June is a brutal month to live in Tucson. With our triple digit temperatures soaring to 115 or worse, the prickly pear cactus pads grow as thin as paper. Everything is thirsty and at the nursery we water all of the cacti weekly to keep them looking their best. Miraculously, though, near the fourth of July all this oppressive dry heat suddenly moves out.
The arrival of the monsoon rains in July makes most Tucsonans deliriously happy. Watching the promising storm clouds form is one of our favorite pastimes. The coming rains signal the end of the most intense heat we will have all year.
Soon though, desert dwellers are diving for cover, because the monsoon rains are typically packed with electricity and breathtaking lightening displays. Tucsonans have grown to respect the monsoon’s power, as our desert washes fill quickly and turn into raging rivers that make driving on our normally dry roads suddenly dangerous.
Living through a drought will make anyone grow to appreciate the rain. Experiencing intense heat will cause us to value cool refreshment for ourselves and others. Amazingly, the story of how God healed our lives can bring life-giving water to others. If we want to bloom in the desert, we must see the value of our own story.
When we testify of God’s faithfulness, friends and neighbors will put their hope in God, trust in his salvation, and be healed spiritually. Returning to Isaiah 35, look at verses 5-6a.
5) Then the eyes of the blind shall be opened, and the ears of the deaf unstopped;
6a) then shall the lame man leap like a deer, and the tongue of the mute sing for joy. ESV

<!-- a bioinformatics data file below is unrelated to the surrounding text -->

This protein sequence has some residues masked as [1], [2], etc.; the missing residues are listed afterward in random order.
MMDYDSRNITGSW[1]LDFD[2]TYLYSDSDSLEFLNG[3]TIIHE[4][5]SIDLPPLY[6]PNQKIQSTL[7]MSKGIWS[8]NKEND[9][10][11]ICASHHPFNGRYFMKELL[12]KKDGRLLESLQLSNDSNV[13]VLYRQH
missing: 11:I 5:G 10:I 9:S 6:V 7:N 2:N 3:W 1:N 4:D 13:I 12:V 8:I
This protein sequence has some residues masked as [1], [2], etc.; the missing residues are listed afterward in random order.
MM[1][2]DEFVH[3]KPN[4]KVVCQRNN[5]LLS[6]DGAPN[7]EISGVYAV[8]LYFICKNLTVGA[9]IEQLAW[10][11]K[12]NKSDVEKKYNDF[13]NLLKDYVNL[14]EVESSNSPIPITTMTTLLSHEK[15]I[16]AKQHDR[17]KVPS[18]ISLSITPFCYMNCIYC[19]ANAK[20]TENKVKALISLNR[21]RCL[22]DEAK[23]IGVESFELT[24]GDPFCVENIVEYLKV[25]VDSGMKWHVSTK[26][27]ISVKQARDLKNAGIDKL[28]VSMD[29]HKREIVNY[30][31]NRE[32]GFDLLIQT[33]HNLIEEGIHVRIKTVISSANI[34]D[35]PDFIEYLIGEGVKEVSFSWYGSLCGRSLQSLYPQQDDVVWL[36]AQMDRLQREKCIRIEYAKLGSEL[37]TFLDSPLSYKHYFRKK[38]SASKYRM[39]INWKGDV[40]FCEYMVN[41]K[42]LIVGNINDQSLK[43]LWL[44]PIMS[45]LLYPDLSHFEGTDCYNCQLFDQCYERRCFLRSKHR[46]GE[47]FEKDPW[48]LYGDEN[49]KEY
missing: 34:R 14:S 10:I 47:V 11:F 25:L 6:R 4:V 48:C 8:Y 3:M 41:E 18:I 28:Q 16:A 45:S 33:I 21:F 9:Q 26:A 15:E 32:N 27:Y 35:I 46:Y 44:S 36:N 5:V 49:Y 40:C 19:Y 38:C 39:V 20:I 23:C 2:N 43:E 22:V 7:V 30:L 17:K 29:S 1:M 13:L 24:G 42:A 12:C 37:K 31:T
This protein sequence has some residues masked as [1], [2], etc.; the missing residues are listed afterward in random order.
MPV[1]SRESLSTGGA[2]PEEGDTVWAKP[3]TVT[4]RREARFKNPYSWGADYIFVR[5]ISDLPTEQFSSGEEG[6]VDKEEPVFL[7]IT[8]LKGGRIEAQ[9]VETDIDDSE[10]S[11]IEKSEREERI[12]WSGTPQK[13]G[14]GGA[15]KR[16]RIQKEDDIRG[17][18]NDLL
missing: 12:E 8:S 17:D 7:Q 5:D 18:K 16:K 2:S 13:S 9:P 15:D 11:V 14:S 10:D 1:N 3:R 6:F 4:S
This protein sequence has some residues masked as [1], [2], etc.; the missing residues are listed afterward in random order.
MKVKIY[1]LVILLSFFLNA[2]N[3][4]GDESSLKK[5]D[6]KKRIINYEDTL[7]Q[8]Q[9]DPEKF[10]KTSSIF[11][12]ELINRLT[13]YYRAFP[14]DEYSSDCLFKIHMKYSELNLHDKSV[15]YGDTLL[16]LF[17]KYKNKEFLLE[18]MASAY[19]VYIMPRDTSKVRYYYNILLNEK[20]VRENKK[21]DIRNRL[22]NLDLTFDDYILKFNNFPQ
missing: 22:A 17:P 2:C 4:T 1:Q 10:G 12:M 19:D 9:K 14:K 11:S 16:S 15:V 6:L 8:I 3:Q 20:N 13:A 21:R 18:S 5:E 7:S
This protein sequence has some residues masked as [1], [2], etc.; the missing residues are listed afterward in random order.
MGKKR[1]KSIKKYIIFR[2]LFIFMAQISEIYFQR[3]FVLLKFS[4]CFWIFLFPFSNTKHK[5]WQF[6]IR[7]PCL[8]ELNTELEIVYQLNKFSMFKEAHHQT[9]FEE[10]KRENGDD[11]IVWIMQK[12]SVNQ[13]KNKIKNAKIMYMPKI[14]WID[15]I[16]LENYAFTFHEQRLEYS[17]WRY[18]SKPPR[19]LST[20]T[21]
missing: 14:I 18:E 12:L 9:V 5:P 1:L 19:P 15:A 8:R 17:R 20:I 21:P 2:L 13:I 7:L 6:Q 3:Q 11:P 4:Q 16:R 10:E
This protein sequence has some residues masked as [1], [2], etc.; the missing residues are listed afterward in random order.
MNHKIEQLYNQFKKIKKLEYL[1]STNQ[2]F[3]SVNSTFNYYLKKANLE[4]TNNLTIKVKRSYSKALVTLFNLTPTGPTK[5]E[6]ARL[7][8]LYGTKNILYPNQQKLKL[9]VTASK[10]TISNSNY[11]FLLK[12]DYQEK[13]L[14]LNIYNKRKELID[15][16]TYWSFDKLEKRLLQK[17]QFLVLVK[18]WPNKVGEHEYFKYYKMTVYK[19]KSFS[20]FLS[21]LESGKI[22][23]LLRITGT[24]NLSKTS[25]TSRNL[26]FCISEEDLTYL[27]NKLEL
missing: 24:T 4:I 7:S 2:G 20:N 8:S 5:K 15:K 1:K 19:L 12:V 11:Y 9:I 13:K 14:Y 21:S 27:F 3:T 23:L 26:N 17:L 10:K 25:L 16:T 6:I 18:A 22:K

The blind will see, and the deaf will hear when they put their trust in Jesus. The lame will leap like a deer and the mute will sing for joy because they have experienced the salvation of our God. Is physical healing promised for today or is this just something we enjoy in heaven when we die? The answer is both. God continues to heal today when it serves his higher purposes and I have witnessed many physical healings. I have also experienced God choosing not to heal someone I loved. Over four hundred people prayed in faith for God to heal my beloved husband and instead God chose to take Gary to his reward in heaven. Our ultimate healing will come when we see Jesus face to face. In the scriptures our salvation is often portrayed as a spiritual healing. Our story of trusting God with our fears, and putting our faith in him, imparts his most important healing to others, restoring their spiritual relationship to their God.
But first we have to open our mouths to comfort the anxious. We have to tell of God’s faithfulness to us. We have to speak to the fearful with the comfort God gave us and thereby give them an opportunity to trust God. Like water breaking forth in the desert, comfort stills an anxious and fearful heart.
Notice what happens next in this prophecy.
6b) For waters break forth in the wilderness, and streams in the desert;
7) the burning sand shall become a pool, and the thirsty ground springs of water; in the haunt of jackals, where they lie down, the grass shall become reeds and rushes. ESV
When the fearful put their trust in God they are healed and their changed lives are God’s evidence, the faithful revelation of those who are the true children of God. The truth is that those who put their trust in God live differently.